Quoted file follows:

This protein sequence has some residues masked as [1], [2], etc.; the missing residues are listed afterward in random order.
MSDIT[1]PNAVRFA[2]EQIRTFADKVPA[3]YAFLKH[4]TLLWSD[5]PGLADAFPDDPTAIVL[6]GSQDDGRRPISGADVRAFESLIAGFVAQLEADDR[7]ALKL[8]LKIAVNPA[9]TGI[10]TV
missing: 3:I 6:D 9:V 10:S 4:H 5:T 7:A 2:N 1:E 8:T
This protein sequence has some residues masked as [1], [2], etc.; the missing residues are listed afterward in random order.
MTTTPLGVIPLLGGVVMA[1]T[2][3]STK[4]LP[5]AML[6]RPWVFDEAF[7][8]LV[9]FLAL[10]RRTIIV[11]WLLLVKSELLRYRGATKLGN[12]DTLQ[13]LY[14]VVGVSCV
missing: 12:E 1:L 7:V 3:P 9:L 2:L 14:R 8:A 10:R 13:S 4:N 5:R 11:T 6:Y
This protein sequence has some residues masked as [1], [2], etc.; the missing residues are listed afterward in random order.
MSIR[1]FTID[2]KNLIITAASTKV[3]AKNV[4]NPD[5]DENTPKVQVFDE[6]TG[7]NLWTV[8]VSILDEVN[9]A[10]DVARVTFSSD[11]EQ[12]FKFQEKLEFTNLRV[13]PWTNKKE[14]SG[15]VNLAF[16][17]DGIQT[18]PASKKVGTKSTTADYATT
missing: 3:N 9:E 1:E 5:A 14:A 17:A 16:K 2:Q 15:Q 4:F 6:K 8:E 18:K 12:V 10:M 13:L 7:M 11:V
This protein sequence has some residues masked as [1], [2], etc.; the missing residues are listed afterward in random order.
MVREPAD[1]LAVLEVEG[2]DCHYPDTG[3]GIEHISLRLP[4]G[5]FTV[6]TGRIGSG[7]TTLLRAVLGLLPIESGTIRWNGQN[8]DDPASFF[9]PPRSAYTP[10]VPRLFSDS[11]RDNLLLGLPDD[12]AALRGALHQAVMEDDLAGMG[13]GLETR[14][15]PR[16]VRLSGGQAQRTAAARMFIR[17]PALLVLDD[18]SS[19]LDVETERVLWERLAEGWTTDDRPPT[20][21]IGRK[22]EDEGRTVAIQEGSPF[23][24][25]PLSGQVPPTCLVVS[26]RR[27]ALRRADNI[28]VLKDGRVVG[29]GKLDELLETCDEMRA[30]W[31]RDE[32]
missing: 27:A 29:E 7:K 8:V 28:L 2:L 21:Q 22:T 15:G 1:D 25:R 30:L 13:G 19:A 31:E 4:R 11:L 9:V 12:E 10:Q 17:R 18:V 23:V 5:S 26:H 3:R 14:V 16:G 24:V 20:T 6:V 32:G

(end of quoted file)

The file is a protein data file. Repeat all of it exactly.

This protein sequence has some residues masked as [1], [2], etc.; the missing residues are listed afterward in random order.
MSDIT[1]PNAVRFA[2]EQIRTFADKVPA[3]YAFLKH[4]TLLWSD[5]PGLADAFPDDPTAIVL[6]GSQDDGRRPISGADVRAFESLIAGFVAQLEADDR[7]ALKL[8]LKIAVNPA[9]TGI[10]TV
missing: 3:I 6:D 9:V 10:S 4:H 5:T 7:A 2:N 1:E 8:T
This protein sequence has some residues masked as [1], [2], etc.; the missing residues are listed afterward in random order.
MTTTPLGVIPLLGGVVMA[1]T[2][3]STK[4]LP[5]AML[6]RPWVFDEAF[7][8]LV[9]FLAL[10]RRTIIV[11]WLLLVKSELLRYRGATKLGN[12]DTLQ[13]LY[14]VVGVSCV
missing: 12:E 1:L 7:V 3:P 9:L 2:L 14:R 8:A 10:R 13:S 4:N 5:R 11:T 6:Y
This protein sequence has some residues masked as [1], [2], etc.; the missing residues are listed afterward in random order.
MSIR[1]FTID[2]KNLIITAASTKV[3]AKNV[4]NPD[5]DENTPKVQVFDE[6]TG[7]NLWTV[8]VSILDEVN[9]A[10]DVARVTFSSD[11]EQ[12]FKFQEKLEFTNLRV[13]PWTNKKE[14]SG[15]VNLAF[16][17]DGIQT[18]PASKKVGTKSTTADYATT
missing: 3:N 9:E 1:E 5:A 14:A 17:A 16:K 2:Q 15:Q 4:F 6:K 8:E 18:K 12:V 10:M 13:L 7:M 11:V
This protein sequence has some residues masked as [1], [2], etc.; the missing residues are listed afterward in random order.
MVREPAD[1]LAVLEVEG[2]DCHYPDTG[3]GIEHISLRLP[4]G[5]FTV[6]TGRIGSG[7]TTLLRAVLGLLPIESGTIRWNGQN[8]DDPASFF[9]PPRSAYTP[10]VPRLFSDS[11]RDNLLLGLPDD[12]AALRGALHQAVMEDDLAGMG[13]GLETR[14][15]PR[16]VRLSGGQAQRTAAARMFIR[17]PALLVLDD[18]SS[19]LDVETERVLWERLAEGWTTDDRPPT[20][21]IGRK[22]EDEGRTVAIQEGSPF[23][24][25]PLSGQVPPTCLVVS[26]RR[27]ALRRADNI[28]VLKDGRVVG[29]GKLDELLETCDEMRA[30]W[31]RDE[32]
missing: 27:A 29:E 7:K 8:V 28:L 2:L 21:Q 22:T 15:G 1:D 25:R 30:L 13:G 19:A 31:E 4:R 11:L 9:V 12:E 10:Q 17:R 18:V 23:V 5:S 26:H 3:R 14:V 16:G 24:V 20:T 6:V 32:G